Roland H. Clark loved to combine his work with his favorite pastime by making sketching-hunting areas along the east coast. It has been said that he would often see a bird and be torn between shooting it and sketching it, and as a result would sometimes lose both the bird and the drawing in a moment of indecision. He did capture enough birds on paper, however, to establish his reputation as an artist as well as a sportsman.
Roland Clark was born on April 2, 1874 in New Rochelle, New York. His parents were Henry Walker Clark, a lawyer, and Fanny Elizabeth (Hunt) Clark. He studied under tutors at private schools in New York City and with H. Carroll Beckwith at the Art Students League. When he was young, he enjoyed many sports including fishing, horseback riding, and sailing. His greatest pleasure, however, was hunting waterfowl in the marshes around Long Island Sound.
When he was 26 years old, Mr. Clard was married to Ann Byrd, the daughter of Richard Corbin Byrd, a planter in Gloucester, Virginia. The couple had three children. The family lived for 22 years in Gloucester on Mobjack Bay, an offshoot of luck in the oyster trading business for a while, but the area had so many great opportunities to offer a wildfowl artist that he could not permit himself to be diverted for long. Oysters may have been better on the plate, but they simply didn’t look as good on canvas as ducks did.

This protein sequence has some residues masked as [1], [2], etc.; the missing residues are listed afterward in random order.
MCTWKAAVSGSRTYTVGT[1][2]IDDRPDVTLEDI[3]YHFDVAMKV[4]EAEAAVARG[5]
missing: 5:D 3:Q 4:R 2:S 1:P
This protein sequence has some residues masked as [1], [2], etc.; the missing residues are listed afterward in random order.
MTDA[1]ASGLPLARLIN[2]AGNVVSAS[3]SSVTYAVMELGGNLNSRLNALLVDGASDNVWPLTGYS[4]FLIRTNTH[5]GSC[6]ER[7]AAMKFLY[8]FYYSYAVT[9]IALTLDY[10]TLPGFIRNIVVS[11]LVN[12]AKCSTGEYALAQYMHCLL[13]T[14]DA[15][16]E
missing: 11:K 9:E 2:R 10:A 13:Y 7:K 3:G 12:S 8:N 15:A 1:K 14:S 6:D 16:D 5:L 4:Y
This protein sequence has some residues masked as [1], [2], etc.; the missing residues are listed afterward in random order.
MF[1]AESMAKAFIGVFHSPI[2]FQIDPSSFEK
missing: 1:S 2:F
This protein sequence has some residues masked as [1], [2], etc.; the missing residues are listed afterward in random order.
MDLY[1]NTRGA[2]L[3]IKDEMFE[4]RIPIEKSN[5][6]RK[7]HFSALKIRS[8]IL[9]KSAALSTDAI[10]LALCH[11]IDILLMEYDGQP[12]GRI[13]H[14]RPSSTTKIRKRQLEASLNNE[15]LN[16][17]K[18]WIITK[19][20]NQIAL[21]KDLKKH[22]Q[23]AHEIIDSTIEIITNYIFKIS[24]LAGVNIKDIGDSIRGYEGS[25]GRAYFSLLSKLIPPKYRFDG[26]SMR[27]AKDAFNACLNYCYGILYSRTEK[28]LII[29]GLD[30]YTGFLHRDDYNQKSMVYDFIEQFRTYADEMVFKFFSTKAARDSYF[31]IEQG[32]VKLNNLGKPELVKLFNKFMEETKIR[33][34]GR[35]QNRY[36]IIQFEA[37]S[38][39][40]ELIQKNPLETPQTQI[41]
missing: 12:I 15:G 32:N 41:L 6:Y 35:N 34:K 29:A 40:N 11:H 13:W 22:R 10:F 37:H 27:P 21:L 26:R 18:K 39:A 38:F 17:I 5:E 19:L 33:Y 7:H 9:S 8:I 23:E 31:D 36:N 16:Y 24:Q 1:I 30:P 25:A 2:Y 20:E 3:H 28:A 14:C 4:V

Mr. Clark was particularly well known for his etchings of game birds such as ducks, geese, woodcock and quail. In all, he did some 500 etchings using sketches made from life. Many of these were exhibited in one-man shows in New York and other cities. Some were purchased for the Library of Congress in Washington, D.C. Others were used as illustrations in books he wrote.
Mr. Clark wrote a total of four books. His own illustrations appear in all of them. The first book, appearing in a limited edition of 500 copies in 1931, was entitled Stray Shots. It told the story of his hunting experiences and was illustrated with 13 of his original dry-point etchings. Further reminiscences of hunting trips were contained in Gunner’s Dawn, which he produced in 1937. In 1938, reproductions of 70 of his etchings appeared in Roland Clark’s Etchings. Another collection of stories written and illustrated by Mr. Clark, entitled Pot Luck, came out in 1945.
Mr. Clark was a member of Ducks Unlimited, Inc. and a charter member of the American Sporting Artists.
On April 13, 1957, he died at age 83 in Norwalk Hospital, Norwalk, Connecticut.
Pintails is from an etching which originally had five birds. The original plate was cut down and one bird rubbed out leaving two birds as shown. It was hand pulled, printed on off-white paper in browned black ink. Each print was hand signed in pencil and unnumbered. The image size is 6 7/8″x11′.
Pintails…Engraved by the Bureau of Engraving from an original etching. Printed in light violet ink. The stamp sold for one dollar. Postal records show 1,002,715 stamps sold. First day of sale was July 1, 1938.